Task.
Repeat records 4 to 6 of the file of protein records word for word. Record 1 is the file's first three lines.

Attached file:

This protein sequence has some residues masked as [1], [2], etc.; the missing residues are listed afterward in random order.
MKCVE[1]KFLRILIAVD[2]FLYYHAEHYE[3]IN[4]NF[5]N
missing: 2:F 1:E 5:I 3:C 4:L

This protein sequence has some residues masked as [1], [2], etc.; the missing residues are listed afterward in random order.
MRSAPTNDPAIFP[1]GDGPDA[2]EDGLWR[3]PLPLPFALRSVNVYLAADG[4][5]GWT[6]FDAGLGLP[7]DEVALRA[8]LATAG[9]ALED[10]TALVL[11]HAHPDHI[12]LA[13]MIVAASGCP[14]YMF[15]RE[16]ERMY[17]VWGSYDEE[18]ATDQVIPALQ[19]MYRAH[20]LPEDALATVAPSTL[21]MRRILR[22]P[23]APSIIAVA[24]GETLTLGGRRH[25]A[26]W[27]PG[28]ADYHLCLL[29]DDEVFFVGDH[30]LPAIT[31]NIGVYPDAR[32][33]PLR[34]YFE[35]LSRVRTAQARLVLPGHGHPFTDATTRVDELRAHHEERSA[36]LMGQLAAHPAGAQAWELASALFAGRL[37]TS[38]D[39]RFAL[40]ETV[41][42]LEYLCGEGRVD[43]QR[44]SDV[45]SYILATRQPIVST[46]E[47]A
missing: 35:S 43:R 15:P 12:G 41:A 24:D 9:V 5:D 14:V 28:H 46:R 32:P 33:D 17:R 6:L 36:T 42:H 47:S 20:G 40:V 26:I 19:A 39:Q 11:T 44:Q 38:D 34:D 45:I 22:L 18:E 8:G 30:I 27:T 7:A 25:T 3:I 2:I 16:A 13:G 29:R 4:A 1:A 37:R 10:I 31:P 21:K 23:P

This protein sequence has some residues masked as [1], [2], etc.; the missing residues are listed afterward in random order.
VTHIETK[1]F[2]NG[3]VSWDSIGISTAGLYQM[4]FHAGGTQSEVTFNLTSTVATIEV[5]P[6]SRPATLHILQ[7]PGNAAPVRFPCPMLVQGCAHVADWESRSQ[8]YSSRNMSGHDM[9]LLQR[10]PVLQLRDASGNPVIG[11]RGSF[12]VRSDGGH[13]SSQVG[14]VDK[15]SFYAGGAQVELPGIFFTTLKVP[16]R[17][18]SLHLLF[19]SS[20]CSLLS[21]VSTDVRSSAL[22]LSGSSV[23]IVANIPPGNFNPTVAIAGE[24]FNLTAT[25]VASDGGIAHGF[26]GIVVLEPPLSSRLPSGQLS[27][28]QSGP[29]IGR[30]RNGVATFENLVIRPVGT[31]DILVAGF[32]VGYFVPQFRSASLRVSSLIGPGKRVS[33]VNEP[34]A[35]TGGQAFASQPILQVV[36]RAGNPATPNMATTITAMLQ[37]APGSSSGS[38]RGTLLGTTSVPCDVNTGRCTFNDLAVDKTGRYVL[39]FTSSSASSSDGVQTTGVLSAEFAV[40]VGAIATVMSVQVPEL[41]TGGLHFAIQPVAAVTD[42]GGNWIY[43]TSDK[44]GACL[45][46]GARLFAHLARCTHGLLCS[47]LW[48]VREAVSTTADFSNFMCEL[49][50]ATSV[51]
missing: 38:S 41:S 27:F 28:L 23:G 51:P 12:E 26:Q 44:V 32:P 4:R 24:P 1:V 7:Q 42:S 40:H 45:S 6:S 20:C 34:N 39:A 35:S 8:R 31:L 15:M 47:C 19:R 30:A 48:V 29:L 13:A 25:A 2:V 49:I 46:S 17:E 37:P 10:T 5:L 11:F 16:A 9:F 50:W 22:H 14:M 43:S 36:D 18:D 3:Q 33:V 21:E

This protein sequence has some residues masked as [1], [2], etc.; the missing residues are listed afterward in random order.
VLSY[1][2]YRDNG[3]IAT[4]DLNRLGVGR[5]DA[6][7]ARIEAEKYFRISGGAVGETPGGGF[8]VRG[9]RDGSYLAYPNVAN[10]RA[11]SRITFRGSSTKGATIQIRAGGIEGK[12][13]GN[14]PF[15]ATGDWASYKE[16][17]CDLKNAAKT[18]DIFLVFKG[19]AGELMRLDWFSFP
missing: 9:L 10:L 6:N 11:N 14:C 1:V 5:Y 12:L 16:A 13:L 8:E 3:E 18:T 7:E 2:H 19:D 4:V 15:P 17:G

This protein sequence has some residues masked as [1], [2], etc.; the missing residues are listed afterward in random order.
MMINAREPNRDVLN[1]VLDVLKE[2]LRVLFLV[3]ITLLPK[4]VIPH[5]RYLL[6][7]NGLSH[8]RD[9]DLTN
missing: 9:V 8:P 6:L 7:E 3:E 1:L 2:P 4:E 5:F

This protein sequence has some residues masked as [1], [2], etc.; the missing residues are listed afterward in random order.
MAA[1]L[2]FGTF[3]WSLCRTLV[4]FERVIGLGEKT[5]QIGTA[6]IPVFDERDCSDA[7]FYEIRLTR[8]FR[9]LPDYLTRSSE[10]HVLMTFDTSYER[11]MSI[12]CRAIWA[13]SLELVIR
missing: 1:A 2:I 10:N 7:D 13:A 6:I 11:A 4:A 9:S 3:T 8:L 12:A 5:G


This protein sequence has some residues masked as [1], [2], etc.; the missing residues are listed afterward in random order.
VLSY[1][2]YRDNG[3]IAT[4]DLNRLGVGR[5]DA[6][7]ARIEAEKYFRISGGAVGETPGGGF[8]VRG[9]RDGSYLAYPNVAN[10]RA[11]SRITFRGSSTKGATIQIRAGGIEGK[12][13]GN[14]PF[15]ATGDWASYKE[16][17]CDLKNAAKT[18]DIFLVFKG[19]AGELMRLDWFSFP
missing: 9:L 10:L 6:N 11:N 14:C 1:V 5:Y 12:L 16:A 13:L 8:E 3:E 18:T 7:E 2:H 19:D 4:V 15:P 17:G

This protein sequence has some residues masked as [1], [2], etc.; the missing residues are listed afterward in random order.
MMINAREPNRDVLN[1]VLDVLKE[2]LRVLFLV[3]ITLLPK[4]VIPH[5]RYLL[6][7]NGLSH[8]RD[9]DLTN
missing: 9:V 8:P 6:L 7:E 3:E 1:L 2:P 4:E 5:F

This protein sequence has some residues masked as [1], [2], etc.; the missing residues are listed afterward in random order.
MAA[1]L[2]FGTF[3]WSLCRTLV[4]FERVIGLGEKT[5]QIGTA[6]IPVFDERDCSDA[7]FYEIRLTR[8]FR[9]LPDYLTRSSE[10]HVLMTFDTSYER[11]MSI[12]CRAIWA[13]SLELVIR
missing: 1:A 2:I 10:N 7:D 13:A 6:I 11:A 4:A 9:S 3:T 8:L 12:A 5:G